Guide on Vaccinations for Expat Children
If you and your family have moved to another country, it’s important to make sure your children are kept up-to-date with their vaccinations. Childhood immunization schedules vary from country to country. Here, we answer some of the most common questions about vaccinating expat children.
What are vaccines?
While the concept of vaccination has been around for centuries, it’s only since the late 1800s that systematic mass immunization has come about. Vaccines are there to help our bodies provide immunity against preventable illnesses and diseases by stimulating our antibody response. When done at a mass scale they can even help eradicate diseases altogether.
When will kids get the COVID vaccine?
So far, COVID-19 vaccinations are only being used on adults and older teenagers.
The covid vaccine could be rolled out to children by autumn 2021. Trials are currently underway to test the Pfizer, Moderna, and Oxford-AstraZeneca vaccines in children.
As of April 7, 2021, a trial of the Oxford-AstraZeneca Covid vaccine on children has stopped giving out jabs while the UK’s medicines regulator investigates a possible link with rare blood clots in adults.
What are childhood vaccination schedules?
Today, most countries have implemented "schedules" for their vaccination programs from a young age. This is to ensure all the correct doses of a vaccine have been administered at effective intervals.
As an expat, the first thing you should know is that these schedules vary from one country to another. That’s because different countries face different health challenges. In some areas, the risk of certain diseases may be higher than in others, and this is reflected in the childhood vaccination schedules.
Before moving abroad, you’ll need to know which vaccines your child requires and at what stage of their lives. If you live in the EU, there’s a handy tool for finding out when your child’s vaccinations are due. It shows immunization schedules in different EU countries.
Will my child not be vaccinated for some diseases?
If the odds of a particular disease in a certain region are low, your child is unlikely to be offered a routine vaccine. On the other hand, if a particular disease is prevalent in one region, your child may be offered new types of vaccines. This will usually be at the discretion of your vaccine provider, family doctor, or healthcare provider.
One example of this is the BCG vaccine for tuberculosis (TB). This is administered as close to birth as possible in numerous countries but is only offered to babies or children thought to be at an increased risk in the UK, where the risk of TB is much lower.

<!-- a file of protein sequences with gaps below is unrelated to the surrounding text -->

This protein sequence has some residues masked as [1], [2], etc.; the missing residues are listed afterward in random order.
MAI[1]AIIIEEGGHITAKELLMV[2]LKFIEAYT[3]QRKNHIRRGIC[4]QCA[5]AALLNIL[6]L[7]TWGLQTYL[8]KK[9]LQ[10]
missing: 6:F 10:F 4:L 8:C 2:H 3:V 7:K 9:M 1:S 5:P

What’s the childhood immunization schedule where I live?
Vaccination schedule in the UK
In the UK, the National Health Service (NHS) offers a schedule of vaccinations for babies and children. This is offered free of charge for residents of the UK. If your child was born in the UK, it’s likely they would have received at least the first round of immunizations.
Expectant mothers in the UK are also offered a whooping cough vaccine (to provide protection to their unborn child before their first jab) and a flu jab during flu season (protecting both mother and baby). UK hospitals issue a personal child health record book (PCHR, also known as the "Red book") to keep track of your child’s vaccinations, general health checks, and development.
Are there other types of child vaccinations I should know about?
Different countries face different health challenges. In some areas, the risk of certain diseases may be higher than in others and this is reflected in the child's vaccination schedule. Therefore, it may be a good idea to look into additional vaccinations if you are planning to move abroad or are already living in a region facing particular health challenges.
Some common illnesses you may encounter, which can be effectively vaccinated against, include:
- Yellow fever
- Hepatitis A
- Tick-borne encephalitis
- Japanese encephalitis
If you’re in the UK, some of these vaccines may be available at your GP surgery. Otherwise, you and your child will need to get them from a private health provider.
How do I get my children vaccinated while living abroad?
The best place to start is by asking your family doctor. If you don’t have one, try asking your employer or speaking to authorities in your local area. They should be able to point you in the right direction.